This is a follow-up to Dan Ramras' answer of this question.

The following correction can be found in the errata to The Geometry of Iterated Loop space (Page 484 here).

The weak Hausdorff rather than the Hausdorff property should be required of spaces [...] in order to validate some of the limit arguments used [...].

I was not able to figure out which type of "limit arguments" really would have needed the weak Hausdorff condition instead of the regular one used in the original paper and would be happy to understand the necessity of the correction, ideally by means of an explicit example in the paper.

  • 2
    $\begingroup$ Maybe Paragraph around prop 2.4.22 of Hovey's model category book helps a little here. It explains construction of limit and colimit in CGWH and why it is a better category. I am wondering if we work in CGH, the model structure may not be equivalent to the one on Top, but I do not know. $\endgroup$ – Mingcong Zeng Apr 28 '15 at 17:43
  • 1
    $\begingroup$ Not an answer, but one should mention the obvious -- philosophically, one should expect CGWH to work better because the WH condition (the diagonal $X \to X \times X$ is closed when the product is taken in CG spaces) is stated entirely in terms of the CG category, whereas the H condition (the diagonal is closed when the product is taken in Top) refers us back to Top. So there's a "mismatch" in the definition of CGH -- it's like defining a scheme to be separated if its underlying space is Hausdorff, which is totally wrong. Plus, we're potentially re-importing pathologies from Top... $\endgroup$ – Tim Campion Oct 20 '15 at 17:35

I'm not quite certain what Peter May had in mind 40 years ago, but probably he had in mind the fact that pushouts are a lot better behaved in CGWH than in CHG. Specifically, CHWH is closed under pushouts, one leg of which is the inclusion of a closed subspace. CHG does not have such nice behavior, and pushouts like that are used all over The Geometry of Iterated Loop Spaces, specifically in the construction of a monad from an operad and in the use of geometric realizations of simplicial spaces.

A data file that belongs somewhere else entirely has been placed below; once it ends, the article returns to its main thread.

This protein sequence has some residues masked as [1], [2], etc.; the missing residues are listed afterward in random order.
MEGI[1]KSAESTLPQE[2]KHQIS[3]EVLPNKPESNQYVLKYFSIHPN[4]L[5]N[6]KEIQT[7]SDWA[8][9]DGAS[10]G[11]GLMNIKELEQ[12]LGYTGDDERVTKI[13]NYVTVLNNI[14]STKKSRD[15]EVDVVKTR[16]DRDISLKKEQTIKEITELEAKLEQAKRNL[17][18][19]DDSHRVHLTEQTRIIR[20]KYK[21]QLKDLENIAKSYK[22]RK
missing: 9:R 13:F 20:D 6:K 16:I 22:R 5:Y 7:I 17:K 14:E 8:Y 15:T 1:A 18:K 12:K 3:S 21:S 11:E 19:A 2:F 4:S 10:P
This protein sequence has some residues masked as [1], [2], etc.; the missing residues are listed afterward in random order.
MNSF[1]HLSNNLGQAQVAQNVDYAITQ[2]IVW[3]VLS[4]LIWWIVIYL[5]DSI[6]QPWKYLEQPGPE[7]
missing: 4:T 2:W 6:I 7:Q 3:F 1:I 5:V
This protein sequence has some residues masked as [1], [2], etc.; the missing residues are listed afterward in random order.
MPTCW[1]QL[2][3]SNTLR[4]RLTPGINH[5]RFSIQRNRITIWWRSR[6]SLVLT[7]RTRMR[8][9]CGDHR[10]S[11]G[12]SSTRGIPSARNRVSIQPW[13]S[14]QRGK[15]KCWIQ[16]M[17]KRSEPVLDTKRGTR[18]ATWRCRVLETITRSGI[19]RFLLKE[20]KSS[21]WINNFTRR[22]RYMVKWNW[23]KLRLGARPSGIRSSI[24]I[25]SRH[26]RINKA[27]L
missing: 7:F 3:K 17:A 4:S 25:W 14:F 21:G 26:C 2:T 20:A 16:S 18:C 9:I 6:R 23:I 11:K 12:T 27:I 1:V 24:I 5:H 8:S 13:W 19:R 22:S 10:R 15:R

I don't know for Peter May's work. I know that the weak Hausdorff condition can be useful for the following reason: let $f:X\to Y$ be a continuous map between Hausdorff k-spaces. Then consider the equivalence relation $\mathcal{R}_f$ on $X$ associated with $f$: $x \mathcal{R} y$ if and only if $f(x)=f(y)$. The graph of $\mathcal{R}_f$ is closed in $X\times X$ since it is the inverse image by $(f,f)$ of the diagonal of $Y$ which is closed in $Y\times Y$ because $Y$ is Hausdorff. The quotient set $X/\mathcal{R}_f$ equipped with the final topology is weak Hausdorff. There are examples (that I don't have in mind, maybe someone will be able to refresh my memory) where the quotient set $X/\mathcal{R}_f$ equipped with the final topology is not Hausdorff anymore. Of course, the "Hausdorffisation" of $X/\mathcal{R}_f$ still exists but the underlying set is not the quotient set anymore. More identifications can be done by the "Hausdorffisation" functor, i.e. we don't have the control anymore over what is identified in $X/\mathcal{R}_f$.


Your Answer

By clicking "Post Your Answer", you acknowledge that you have read our updated terms of service, privacy policy and cookie policy, and that your continued use of the website is subject to these policies.

Not the answer you're looking for? Browse other questions tagged or ask your own question.